Researchers Develop Magnet for World-First Portable MRI Scanner

Ben Parkinson and Professor Michael Garwood

The new machine could help improve access to health technology, say scientists from the Paihau—Robinson Research Institute (RRI) at Te Herenga Waka—Victoria University of Wellington.

Researchers at the RRI developed and installed the magnet used in the portable scanner, which is now being trialed in a joint project with the University of Minnesota in the United States.

Ben Parkinson, a senior engineer at RRI, says the magnet’s small size is the key to making MRI scanners portable. Smaller scanners will also mean “a more positive patient experience,” he says.

“The obvious question was why has nobody built a scanner like this before? The answer was because, until now, there hasn’t been a way to produce clinical-quality images using the magnetic field from a magnet this small.”

Mr Parkinson says the Center for Magnetic Resonance Research at the University of Minnesota is renowned as a pioneer of magnetic resonance imaging. The center approached RRI to help develop the new, portable system.

“Researchers at the center needed to solve two of the biggest problems with standard MRI scanners: the size of the magnet they contain and the infrastructure needed to support them.

“This is technology we understand very well. We’ve been able to develop something complicated and sophisticated that actually works-there’s nothing like it in the world.”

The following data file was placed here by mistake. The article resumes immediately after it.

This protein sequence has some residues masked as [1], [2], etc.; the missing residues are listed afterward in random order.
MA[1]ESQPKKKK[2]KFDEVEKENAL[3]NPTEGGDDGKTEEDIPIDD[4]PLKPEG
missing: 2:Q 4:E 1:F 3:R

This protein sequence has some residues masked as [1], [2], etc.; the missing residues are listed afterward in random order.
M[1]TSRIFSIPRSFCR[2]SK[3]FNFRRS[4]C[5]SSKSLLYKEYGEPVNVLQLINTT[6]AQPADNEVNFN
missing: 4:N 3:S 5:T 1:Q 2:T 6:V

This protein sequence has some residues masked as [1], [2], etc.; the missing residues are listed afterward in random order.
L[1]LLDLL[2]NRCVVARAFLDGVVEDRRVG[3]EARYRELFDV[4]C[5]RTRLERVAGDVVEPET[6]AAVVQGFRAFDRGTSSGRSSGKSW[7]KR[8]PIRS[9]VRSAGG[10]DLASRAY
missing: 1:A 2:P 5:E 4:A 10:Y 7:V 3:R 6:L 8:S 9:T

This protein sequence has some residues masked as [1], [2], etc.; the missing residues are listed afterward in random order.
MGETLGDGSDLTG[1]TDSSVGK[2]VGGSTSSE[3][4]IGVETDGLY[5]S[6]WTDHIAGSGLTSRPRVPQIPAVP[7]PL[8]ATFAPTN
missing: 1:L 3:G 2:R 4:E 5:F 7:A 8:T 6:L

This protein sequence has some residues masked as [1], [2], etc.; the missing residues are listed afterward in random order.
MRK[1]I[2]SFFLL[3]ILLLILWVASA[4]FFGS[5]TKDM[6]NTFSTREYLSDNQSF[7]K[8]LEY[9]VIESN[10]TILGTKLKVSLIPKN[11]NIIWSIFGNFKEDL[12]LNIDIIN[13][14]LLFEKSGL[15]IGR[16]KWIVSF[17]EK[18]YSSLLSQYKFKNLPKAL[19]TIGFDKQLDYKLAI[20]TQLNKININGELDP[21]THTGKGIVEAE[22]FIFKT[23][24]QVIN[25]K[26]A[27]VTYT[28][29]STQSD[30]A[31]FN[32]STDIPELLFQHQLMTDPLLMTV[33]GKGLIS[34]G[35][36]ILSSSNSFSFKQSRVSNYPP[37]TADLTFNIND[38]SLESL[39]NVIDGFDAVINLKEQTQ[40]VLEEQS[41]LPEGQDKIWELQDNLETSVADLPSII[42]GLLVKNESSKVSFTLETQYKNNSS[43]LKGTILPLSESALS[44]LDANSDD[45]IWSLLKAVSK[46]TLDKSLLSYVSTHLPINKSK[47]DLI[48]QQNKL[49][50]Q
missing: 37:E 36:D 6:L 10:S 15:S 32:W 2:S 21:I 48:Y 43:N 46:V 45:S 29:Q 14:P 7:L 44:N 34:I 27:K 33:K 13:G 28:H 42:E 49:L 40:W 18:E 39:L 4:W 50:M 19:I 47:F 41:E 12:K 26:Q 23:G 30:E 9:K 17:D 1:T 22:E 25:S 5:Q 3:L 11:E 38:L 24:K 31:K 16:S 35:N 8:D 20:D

Study principal investigator Professor Michael Garwood, from the University of Minnesota Medical School, says the magnet’s design could make MRI scanners transportable to populations and environments almost anywhere.

“Typically, the large size and weight of the scanners make it difficult to take them to remote or resource-limited areas. As a result, MRI is primarily available to the middle and upper classes in wealthy countries.

“But future portable scanners like ours may empower communities in remote, resource-limited settings to address health inequities, perform research leading to improved understanding of brain development and degeneration in diverse populations, and improve access to quality clinical care.”

Mr Parkinson says in New Zealand the portable scanner could be taken to remote areas such as on the west coast or the far north, where there is limited access to MRI.

“There are a few hurdles to jump over before this point though. At the moment, the portable scanner is still very much a piece of scientific equipment. The next step is for the research team at the University of Minnesota to get the MRI scanner achieving diagnostic quality images.”

The machine itself was designed in collaboration with researchers from Te Herenga Waka’s Faculty of Architecture and Design Innovation.

“One of the goals of the project was to improve patient experience. We decided early on to embed industrial designers in the project,” says Mr Parkinson. “The sucess of this collaboration led to the team winning the Community Choice Prize at the international Core77 Design Awards in 2020.”

Another big success for researchers has been the seamless collaboration between countries and universities, Mr Parkinson says.

“Developing a device that needs to work both mechanically and electromagnetically would be a complicated enough endeavour within your own institution, let alone internationally. But the team has been very successful and I am excited to continue our partnership.”

The project has received $20 million in grants from both the US National Institutes of Health and via Kiwinet. Of this, $3 million went to the RRI for the development of the magnet.

The team of institutions involved includes investigators from Te Herenga Waka—Victoria University of Wellington, University of Minnesota, Universidade de São Paulo, Harvard University, Yale University, and Columbia University.